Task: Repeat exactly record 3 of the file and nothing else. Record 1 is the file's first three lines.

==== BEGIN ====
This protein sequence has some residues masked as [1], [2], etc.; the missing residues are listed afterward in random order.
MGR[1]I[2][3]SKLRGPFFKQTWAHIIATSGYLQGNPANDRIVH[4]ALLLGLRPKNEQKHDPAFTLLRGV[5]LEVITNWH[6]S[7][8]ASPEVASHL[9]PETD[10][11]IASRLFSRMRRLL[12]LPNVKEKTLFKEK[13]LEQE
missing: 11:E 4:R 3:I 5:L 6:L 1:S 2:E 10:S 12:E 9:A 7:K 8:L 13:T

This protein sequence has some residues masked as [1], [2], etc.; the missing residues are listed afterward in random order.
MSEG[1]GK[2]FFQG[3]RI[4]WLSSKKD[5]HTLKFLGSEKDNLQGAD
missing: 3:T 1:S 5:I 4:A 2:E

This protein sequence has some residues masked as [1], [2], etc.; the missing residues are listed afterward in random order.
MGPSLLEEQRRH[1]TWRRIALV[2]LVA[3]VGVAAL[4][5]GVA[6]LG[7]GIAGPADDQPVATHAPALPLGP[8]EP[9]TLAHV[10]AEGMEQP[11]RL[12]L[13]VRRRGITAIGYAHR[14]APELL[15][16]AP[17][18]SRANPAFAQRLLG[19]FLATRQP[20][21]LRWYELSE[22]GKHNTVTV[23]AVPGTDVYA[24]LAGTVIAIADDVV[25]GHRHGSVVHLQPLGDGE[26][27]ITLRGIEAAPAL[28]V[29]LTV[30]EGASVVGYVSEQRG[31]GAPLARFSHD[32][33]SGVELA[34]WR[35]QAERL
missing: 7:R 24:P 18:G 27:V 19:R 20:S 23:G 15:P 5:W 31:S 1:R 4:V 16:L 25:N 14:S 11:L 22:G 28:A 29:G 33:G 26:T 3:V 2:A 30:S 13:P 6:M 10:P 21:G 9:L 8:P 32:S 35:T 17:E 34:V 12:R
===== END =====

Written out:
This protein sequence has some residues masked as [1], [2], etc.; the missing residues are listed afterward in random order.
MGPSLLEEQRRH[1]TWRRIALV[2]LVA[3]VGVAAL[4][5]GVA[6]LG[7]GIAGPADDQPVATHAPALPLGP[8]EP[9]TLAHV[10]AEGMEQP[11]RL[12]L[13]VRRRGITAIGYAHR[14]APELL[15][16]AP[17][18]SRANPAFAQRLLG[19]FLATRQP[20][21]LRWYELSE[22]GKHNTVTV[23]AVPGTDVYA[24]LAGTVIAIADDVV[25]GHRHGSVVHLQPLGDGE[26][27]ITLRGIEAAPAL[28]V[29]LTV[30]EGASVVGYVSEQRG[31]GAPLARFSHD[32][33]SGVELA[34]WR[35]QAERL
missing: 7:R 24:P 18:G 27:V 19:R 20:S 23:G 15:P 5:W 31:S 1:R 4:V 16:L 25:N 14:S 11:L 22:G 28:A 29:G 33:G 26:T 3:V 2:A 30:S 13:P 6:M 10:P 21:G 9:L 8:P 32:S 35:T 17:E 34:V 12:R